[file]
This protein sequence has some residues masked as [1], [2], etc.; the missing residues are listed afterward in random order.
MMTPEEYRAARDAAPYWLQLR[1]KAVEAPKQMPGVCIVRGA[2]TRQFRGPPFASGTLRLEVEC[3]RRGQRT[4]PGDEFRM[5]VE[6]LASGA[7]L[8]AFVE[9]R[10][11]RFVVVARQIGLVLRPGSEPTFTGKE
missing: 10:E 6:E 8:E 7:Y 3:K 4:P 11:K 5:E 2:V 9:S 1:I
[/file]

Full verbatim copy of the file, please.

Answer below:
This protein sequence has some residues masked as [1], [2], etc.; the missing residues are listed afterward in random order.
MMTPEEYRAARDAAPYWLQLR[1]KAVEAPKQMPGVCIVRGA[2]TRQFRGPPFASGTLRLEVEC[3]RRGQRT[4]PGDEFRM[5]VE[6]LASGA[7]L[8]AFVE[9]R[10][11]RFVVVARQIGLVLRPGSEPTFTGKE
missing: 10:E 6:E 8:E 7:Y 3:K 4:P 11:K 5:E 2:V 9:S 1:I